But social media companies are not news organizations — a distinction that is growing blurry. The number of people using online platforms for news is growing, according to a 2018 Pew Research Center study. Combined, 55% of adults in the US said they get their news online (20% from social media, 33% from online news organizations). This is triple the 16% of individuals who reported reading print newspapers.

While many individuals are receiving their news on social media, not everyone is consuming accurate information. According to an Ohio State University study published in March 2020, people using social media to gather news have a hard time verifying sources while scrolling. This issue is slowly being rectified. Within the last year, social media companies have become more proactive about labeling misinformation in posts.

This spring, Twitter began adding fact checking labels to tweets that possibly contained misinformation about the election. Facebook began linking posts about coronavirus to the CDC website. Instagram put banners with information about registration and polling places on any post including the word “vote.” Stepping up the arms race, this spring, Pinterest banned all misinformation related to the coronavirus pandemic from its platform.

This interaction by normally indifferent tech companies has left users wondering: is this censorship? Do these actions infringe on free speech? 

These questions were compounded for many after Twitter banned Trump’s accounts after the capitol riot on Jan. 6, 2021. Since his main mode of communication was through Twitter, many claimed that the ban was an act of censorship.

Though social media is referred to as ‘the modern public square,’ these companies are not required to be a non-biased, non-partisan space, John Villasenor, a member of University of California’s National Center for Free Speech and Civic Engagement and the director of the UCLA Institute for Technology, Law and Policy, said. This is because, as Villasenor said, social media companies are private, not public entities, and, as such, they are not under any obligation to offer the full range of speech conferred by the First Amendment.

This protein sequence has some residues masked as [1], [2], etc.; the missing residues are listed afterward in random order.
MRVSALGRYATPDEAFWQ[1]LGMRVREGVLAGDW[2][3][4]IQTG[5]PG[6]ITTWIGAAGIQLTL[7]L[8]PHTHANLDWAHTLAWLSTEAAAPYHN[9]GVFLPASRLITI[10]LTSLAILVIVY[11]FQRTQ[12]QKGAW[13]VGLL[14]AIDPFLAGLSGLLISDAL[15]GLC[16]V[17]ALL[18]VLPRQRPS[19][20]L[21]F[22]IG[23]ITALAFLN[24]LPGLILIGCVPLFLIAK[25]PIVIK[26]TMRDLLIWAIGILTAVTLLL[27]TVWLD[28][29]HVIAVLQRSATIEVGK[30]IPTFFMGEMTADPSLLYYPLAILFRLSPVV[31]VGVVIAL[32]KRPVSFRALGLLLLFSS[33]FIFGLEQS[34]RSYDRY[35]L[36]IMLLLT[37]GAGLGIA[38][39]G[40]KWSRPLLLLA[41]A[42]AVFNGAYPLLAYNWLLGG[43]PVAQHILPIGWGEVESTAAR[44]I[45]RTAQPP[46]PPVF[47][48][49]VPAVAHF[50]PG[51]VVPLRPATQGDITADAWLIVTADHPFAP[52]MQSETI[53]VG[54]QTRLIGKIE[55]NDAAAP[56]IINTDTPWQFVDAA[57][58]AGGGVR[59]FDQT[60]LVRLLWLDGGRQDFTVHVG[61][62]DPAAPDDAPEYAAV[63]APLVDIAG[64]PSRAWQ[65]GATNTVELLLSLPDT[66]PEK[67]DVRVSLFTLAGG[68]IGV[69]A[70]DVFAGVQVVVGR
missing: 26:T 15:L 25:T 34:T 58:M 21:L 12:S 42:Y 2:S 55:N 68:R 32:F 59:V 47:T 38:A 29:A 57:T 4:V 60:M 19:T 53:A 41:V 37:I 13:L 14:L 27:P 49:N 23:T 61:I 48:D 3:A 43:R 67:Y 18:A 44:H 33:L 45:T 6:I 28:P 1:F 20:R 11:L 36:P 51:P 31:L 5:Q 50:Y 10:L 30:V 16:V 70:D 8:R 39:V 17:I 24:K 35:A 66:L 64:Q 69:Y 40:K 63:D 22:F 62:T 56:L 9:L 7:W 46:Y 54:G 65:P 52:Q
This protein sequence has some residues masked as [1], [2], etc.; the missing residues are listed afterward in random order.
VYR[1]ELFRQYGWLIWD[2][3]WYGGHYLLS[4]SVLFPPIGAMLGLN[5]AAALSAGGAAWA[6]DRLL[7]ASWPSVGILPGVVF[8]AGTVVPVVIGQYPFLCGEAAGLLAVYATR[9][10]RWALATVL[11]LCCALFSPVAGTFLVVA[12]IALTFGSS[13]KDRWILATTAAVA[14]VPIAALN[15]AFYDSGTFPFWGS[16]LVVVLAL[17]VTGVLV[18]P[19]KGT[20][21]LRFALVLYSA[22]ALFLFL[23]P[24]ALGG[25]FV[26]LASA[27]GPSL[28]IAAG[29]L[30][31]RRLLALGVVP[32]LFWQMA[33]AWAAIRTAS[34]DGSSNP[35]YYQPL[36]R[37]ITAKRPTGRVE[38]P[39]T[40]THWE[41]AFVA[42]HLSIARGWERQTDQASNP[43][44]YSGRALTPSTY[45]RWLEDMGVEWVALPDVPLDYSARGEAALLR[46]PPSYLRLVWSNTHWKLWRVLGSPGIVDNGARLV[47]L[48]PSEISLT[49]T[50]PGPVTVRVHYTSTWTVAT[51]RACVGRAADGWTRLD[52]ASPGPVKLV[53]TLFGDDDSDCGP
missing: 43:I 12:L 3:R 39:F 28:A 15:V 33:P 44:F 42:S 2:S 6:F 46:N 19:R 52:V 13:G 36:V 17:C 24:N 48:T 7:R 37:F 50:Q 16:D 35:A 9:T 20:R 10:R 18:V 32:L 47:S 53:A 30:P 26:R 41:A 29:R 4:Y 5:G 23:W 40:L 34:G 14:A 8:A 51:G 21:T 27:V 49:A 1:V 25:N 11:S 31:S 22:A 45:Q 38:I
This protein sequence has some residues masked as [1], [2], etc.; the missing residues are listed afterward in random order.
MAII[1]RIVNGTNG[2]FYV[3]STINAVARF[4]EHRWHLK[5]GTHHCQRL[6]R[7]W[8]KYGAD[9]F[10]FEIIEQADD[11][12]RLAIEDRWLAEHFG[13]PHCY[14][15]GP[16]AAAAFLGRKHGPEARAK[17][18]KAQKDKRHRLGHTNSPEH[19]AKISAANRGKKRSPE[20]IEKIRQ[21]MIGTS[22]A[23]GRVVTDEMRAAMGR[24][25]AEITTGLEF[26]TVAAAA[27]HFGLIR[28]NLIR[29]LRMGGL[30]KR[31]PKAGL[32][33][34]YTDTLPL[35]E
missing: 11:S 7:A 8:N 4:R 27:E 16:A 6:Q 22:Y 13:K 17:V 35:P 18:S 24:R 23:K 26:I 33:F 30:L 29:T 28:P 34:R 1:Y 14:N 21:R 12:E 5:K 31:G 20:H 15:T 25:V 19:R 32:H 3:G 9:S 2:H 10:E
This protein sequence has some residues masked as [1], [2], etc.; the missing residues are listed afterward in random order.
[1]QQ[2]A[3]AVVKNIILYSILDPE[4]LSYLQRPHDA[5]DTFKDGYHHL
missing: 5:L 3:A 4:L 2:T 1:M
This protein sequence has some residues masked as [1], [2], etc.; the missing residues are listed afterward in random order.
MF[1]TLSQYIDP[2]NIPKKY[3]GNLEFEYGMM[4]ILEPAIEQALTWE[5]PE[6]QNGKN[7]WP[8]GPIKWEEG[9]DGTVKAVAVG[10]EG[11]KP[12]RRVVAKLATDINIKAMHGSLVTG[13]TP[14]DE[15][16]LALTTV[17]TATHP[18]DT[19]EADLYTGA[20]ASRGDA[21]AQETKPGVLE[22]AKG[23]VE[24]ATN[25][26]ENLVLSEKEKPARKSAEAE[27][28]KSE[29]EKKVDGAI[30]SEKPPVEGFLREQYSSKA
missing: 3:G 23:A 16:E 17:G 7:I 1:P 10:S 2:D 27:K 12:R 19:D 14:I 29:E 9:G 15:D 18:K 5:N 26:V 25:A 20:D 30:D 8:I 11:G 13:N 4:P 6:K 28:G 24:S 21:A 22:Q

“Social media companies can and do have policies that prohibit the posting of racist speech and they can and do revoke your account,” Villasenor said. “But that has nothing to do with the First Amendment.”

Miers said that many of these complaints are actually not about Section 230, but about the First Amendment. She lays this out in a quasi-poem, Your Problem Is Not With Section 230, But The 1st Amendment, in Techdirt, a blog reporting on legal and economic challenges in tech.

People feel more comfortable attacking Section 230 as a stand-in for the First Amendment, Miers said. The piece ends:

And at the end of the day, If you hate editorial discretion and free speech,

You probably just hate the First Amendment… not Section 230.

“Especially these red blooded Americans… they don’t want to be told, ‘oh my god, I’m actually very anti-free speech’,” Miers said. “I would really like more people to understand that Section 230 is literally just a fast lane for the First Amendment. That’s it.”

This piece is part of a series on Section 230. The next installment, covering the 13 Senate bills, 11 House proposals, and executive agency proposals to amend Section 230, will be available in March.